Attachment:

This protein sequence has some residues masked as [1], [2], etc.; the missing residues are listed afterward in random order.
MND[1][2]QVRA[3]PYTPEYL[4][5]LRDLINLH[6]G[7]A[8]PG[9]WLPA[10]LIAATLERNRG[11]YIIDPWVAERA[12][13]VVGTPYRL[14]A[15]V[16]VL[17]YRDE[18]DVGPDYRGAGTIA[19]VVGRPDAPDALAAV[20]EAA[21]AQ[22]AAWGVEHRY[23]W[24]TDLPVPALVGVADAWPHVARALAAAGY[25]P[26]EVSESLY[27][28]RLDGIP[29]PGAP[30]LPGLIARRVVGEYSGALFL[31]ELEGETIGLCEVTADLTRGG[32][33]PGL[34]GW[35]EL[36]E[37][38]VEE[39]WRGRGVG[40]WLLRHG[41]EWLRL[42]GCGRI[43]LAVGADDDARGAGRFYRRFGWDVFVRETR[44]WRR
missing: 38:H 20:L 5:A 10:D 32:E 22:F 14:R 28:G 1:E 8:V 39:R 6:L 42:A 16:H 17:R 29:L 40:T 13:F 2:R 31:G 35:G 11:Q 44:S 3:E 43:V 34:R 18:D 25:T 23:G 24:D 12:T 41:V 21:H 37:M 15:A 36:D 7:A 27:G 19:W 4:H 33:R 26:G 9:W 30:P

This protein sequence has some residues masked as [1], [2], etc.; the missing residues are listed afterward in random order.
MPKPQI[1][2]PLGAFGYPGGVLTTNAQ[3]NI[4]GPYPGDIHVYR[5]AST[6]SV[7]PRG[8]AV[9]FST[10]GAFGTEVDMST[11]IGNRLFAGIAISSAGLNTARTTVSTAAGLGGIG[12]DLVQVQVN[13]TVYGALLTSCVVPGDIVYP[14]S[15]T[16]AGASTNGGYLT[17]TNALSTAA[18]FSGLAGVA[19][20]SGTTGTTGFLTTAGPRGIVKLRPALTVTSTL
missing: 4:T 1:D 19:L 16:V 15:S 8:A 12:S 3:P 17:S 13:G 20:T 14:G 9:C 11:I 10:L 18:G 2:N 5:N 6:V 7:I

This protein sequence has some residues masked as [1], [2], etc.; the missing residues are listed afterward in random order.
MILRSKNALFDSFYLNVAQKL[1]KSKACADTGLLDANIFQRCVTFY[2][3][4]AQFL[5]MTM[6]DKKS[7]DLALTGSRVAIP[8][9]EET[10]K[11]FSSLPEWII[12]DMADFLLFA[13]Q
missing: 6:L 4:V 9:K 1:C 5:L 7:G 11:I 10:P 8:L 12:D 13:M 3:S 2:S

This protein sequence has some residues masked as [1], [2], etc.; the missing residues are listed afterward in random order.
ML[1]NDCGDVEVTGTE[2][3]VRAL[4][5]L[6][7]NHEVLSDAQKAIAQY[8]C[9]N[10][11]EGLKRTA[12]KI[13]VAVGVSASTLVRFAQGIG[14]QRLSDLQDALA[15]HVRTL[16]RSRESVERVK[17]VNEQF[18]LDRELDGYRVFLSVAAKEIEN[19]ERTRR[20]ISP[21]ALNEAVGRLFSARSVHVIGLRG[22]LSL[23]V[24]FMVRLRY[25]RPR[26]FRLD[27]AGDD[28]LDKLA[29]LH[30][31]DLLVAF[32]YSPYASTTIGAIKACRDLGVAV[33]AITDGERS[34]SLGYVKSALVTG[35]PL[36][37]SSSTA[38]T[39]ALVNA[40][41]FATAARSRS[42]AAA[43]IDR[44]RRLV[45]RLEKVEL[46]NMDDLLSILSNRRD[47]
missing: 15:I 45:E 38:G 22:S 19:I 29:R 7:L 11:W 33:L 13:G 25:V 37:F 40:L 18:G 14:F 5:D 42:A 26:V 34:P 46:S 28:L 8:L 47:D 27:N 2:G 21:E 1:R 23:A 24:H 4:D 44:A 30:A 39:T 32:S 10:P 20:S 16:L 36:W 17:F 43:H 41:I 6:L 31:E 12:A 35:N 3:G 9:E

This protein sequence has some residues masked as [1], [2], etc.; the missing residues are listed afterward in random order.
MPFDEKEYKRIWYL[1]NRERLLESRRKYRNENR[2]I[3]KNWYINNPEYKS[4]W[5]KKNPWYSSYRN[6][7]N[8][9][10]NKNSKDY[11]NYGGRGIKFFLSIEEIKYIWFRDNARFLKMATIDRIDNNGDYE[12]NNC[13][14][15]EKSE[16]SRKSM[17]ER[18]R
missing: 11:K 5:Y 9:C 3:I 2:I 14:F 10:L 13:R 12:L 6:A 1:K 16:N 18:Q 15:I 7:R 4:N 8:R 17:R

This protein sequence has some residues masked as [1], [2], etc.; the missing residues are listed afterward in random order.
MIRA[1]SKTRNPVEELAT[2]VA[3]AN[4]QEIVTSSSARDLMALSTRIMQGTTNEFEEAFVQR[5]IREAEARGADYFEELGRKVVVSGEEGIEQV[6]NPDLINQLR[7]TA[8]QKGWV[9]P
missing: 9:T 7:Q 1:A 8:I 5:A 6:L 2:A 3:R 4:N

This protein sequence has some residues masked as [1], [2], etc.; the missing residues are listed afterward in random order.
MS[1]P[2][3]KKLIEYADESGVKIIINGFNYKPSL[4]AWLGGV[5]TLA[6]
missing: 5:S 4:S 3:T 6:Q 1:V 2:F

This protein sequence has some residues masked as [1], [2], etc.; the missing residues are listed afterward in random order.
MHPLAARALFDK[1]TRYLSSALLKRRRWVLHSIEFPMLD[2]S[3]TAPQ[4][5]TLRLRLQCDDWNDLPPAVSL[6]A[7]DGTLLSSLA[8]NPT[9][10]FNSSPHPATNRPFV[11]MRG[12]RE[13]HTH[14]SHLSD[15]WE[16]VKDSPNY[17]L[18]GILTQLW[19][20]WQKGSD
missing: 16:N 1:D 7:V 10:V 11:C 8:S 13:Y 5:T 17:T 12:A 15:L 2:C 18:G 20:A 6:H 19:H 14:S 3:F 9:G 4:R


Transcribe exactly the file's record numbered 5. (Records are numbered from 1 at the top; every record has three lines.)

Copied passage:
This protein sequence has some residues masked as [1], [2], etc.; the missing residues are listed afterward in random order.
MPFDEKEYKRIWYL[1]NRERLLESRRKYRNENR[2]I[3]KNWYINNPEYKS[4]W[5]KKNPWYSSYRN[6][7]N[8][9][10]NKNSKDY[11]NYGGRGIKFFLSIEEIKYIWFRDNARFLKMATIDRIDNNGDYE[12]NNC[13][14][15]EKSE[16]SRKSM[17]ER[18]R
missing: 11:K 5:Y 9:C 3:I 2:I 14:F 10:L 13:R 12:L 6:A 1:K 16:N 18:Q 15:I 7:R 4:N 8:R 17:R